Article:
Raphael may have only worked on this madonna for a year, compared Leonardo and Michelangelo who worked on their paintings for four years, but it has very specific details and is still very gorgeous. This painting is Raphael’s interpretation of Jesus as a young child, just learning how to walk, as his mother, Mary, supports him. Jesus is trying to stand while John, also known as St. John the Baptist, is kneeling at Jesus’s feet. Since Jesus is standing over John, this could mean, in the future, John would worship Jesus and his teachings. In addition to the symbolism in this piece, there are many artistic techniques used. For example the color selection. Raphael intentionally chose bright colors for Mary’s dress so that both the baby’s pale skin and Mary’s pale skin would jump out. As for many of the pieces in the Renaissance they are religion based, like the Madonna of the Meadow, which captures the spirit of the Renaissance. But this madonna does not only show Jesus and his mom, it also shows the future baptist of Jesus. Furthermore, Raphael’s Madonna of the Meadow is not only a terrific piece, but it also captures the spirit of the Renaissance and the Catholic religion.

Leonardo da Vinci: Last Supper

 

Background

As explained above, not only was Leonardo an artist, he was also a scientist, and a sculptor. Producing only two major pieces of artwork, the Last Supper and the Mona Lisa, Leonardo da Vinci is still considered part of the big three. Leonardo even created new techniques in art work with his most famous being the idea of perspective which was really visible in Last Supper. He started the Last Supper in 1494 and finished in 1498 as a patron for Ludovico Sforza, Duke of Milan.

 

Interpretation

The Last Supper was a reading from the Bible. In this reading, Jesus tells his twelve apostles that he will be crucified the next day. Leonardo’s painting perfectly portrays the surprised and overwhelmed reaction by the apostles and relaxed manner with which Jesus shared this news. Leonardo created the idea of perspective and vanishing point in this painting by having Jesus as the vanishing point, making him the center of attention, and by having the room slowly fade away in the background, which was a technique never used during the Middle Ages, Ancient Greek or Ancient Rome. Leonardo also made Jesus the center of attention by having him stand alone, while the rest of the apostles are in groups of three or six on each side of him. The Last Supper captures the spirit of the Renaissance because it was a painting based off of a biblical story. Since the Renaissance was a very religious time, especially to the Christians, this verse/painting is important to the Italian Renaissance. Also, the painting gave birth to a whole new idea called perspective, which is still used today. Leonardo may have been a scientist but he did produce two great masterpieces that still are adored today.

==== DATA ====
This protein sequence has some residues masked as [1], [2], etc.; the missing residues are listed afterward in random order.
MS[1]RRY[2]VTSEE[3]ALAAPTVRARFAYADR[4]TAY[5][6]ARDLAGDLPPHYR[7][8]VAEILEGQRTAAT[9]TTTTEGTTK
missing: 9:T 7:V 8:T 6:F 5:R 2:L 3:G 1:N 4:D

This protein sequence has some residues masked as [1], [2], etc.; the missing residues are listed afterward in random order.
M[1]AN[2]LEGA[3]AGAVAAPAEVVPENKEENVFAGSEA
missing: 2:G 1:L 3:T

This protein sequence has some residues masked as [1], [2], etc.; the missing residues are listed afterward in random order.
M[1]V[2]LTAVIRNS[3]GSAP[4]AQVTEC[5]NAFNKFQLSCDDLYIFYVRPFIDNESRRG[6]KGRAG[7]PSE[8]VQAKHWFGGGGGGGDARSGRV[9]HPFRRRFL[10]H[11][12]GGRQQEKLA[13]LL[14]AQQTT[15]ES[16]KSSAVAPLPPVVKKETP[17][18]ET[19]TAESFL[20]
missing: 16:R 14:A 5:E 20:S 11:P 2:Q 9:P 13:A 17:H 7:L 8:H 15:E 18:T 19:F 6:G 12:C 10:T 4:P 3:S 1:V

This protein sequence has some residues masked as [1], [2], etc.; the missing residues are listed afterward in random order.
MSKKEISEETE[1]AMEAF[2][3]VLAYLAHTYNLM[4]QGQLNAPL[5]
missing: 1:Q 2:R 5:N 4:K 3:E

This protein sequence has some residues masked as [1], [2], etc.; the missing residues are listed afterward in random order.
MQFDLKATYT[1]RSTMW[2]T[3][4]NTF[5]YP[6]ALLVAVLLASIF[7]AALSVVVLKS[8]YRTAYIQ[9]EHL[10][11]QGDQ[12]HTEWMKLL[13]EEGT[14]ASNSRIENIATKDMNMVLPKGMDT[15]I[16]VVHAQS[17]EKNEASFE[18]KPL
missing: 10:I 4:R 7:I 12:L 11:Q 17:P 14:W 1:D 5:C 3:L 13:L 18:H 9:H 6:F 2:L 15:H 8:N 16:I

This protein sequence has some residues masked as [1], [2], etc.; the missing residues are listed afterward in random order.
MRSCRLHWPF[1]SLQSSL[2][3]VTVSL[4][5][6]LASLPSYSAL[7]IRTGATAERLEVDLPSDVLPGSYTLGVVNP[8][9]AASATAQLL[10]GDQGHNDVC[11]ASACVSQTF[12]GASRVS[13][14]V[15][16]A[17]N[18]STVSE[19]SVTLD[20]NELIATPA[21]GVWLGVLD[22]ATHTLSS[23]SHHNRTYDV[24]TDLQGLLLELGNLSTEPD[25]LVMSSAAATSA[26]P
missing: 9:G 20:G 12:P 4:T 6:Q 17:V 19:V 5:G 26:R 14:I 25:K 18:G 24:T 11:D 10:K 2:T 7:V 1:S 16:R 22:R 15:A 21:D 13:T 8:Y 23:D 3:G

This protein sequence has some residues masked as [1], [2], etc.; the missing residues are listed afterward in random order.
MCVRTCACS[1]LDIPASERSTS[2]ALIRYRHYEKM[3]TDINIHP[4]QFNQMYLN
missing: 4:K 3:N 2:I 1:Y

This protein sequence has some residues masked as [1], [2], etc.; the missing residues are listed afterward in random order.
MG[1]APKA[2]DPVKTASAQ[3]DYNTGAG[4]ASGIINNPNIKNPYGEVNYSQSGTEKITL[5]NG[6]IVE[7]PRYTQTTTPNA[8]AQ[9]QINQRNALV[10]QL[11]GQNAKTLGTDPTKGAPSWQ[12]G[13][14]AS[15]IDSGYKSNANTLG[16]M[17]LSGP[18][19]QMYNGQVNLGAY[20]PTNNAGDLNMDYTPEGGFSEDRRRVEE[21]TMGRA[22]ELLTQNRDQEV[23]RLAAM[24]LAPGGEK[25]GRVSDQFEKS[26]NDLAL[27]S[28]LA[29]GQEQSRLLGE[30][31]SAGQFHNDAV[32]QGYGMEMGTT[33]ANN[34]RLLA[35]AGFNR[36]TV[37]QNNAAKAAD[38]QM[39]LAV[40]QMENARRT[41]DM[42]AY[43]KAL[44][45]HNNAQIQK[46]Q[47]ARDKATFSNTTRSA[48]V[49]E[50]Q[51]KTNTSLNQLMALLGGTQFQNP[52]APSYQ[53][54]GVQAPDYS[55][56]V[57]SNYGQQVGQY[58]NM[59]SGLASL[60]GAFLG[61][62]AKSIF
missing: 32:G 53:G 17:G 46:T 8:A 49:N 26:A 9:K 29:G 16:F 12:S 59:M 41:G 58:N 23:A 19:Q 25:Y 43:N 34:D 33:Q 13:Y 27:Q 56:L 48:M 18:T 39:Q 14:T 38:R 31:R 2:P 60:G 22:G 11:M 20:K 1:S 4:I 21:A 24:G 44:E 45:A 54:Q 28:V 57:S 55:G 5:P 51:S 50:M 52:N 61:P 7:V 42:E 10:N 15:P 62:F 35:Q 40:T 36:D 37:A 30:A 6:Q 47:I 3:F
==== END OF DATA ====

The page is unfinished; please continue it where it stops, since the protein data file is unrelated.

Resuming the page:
Leonardo da Vinci: Mona Lisa

Background

Leonardo da Vinci was another one of the big three. He was a great example of a “Renaissance man” meaning he did almost everything. For example he was a painter, scientist, and sculptor. In addition, he was the first person to understand the blood circulation of the body. He also kept an interesting yet complicated journal. Da Vinci’s journal was written left to right and had many ideas/inventions in it that are used today. Because of the lack of technology at the time his inventions couldn’t be realized, but you can see sketches for things like helicopter and airplanes hundreds of years before their time. As an artist, da Vinci created many new techniques that are still used today. Despite being a inventor before his time, he was famous for making interesting pieces like the Mona LIsa (1503-1506). The Mona Lisa is a very interesting due to its unique features. She is most well known for her “half smile,” and her eyes tend to follow you wherever you go.

Interpretation

Along with the creepy smile and eyes, another interesting thing about her is that she was first thought to resemble Leonardo himself, but after the discovery of a single note, it cleared up things a little. Now people say that the painting is a portrait of Lisa Gherardini, the wife of Francesco del Giocondo, patron for da Vinci. Along with being interesting, this piece has many artistic techniques. One, the face is very close to the vanishing point. Another, he makes the pale face stick out by adding vibrant colors more in the background. Unlike the middle ages, the Mona Lisa has many vibrant colors and has many specific details. The details are visible in the background and also in the face itself, bringing out the spirit of the Renaissance in Leonardo da Vinci’s work. As being the most recognizable face in the world, the Mona Lisa is definitely one of the best pieces from the Renaissance, even if it does not involve religion.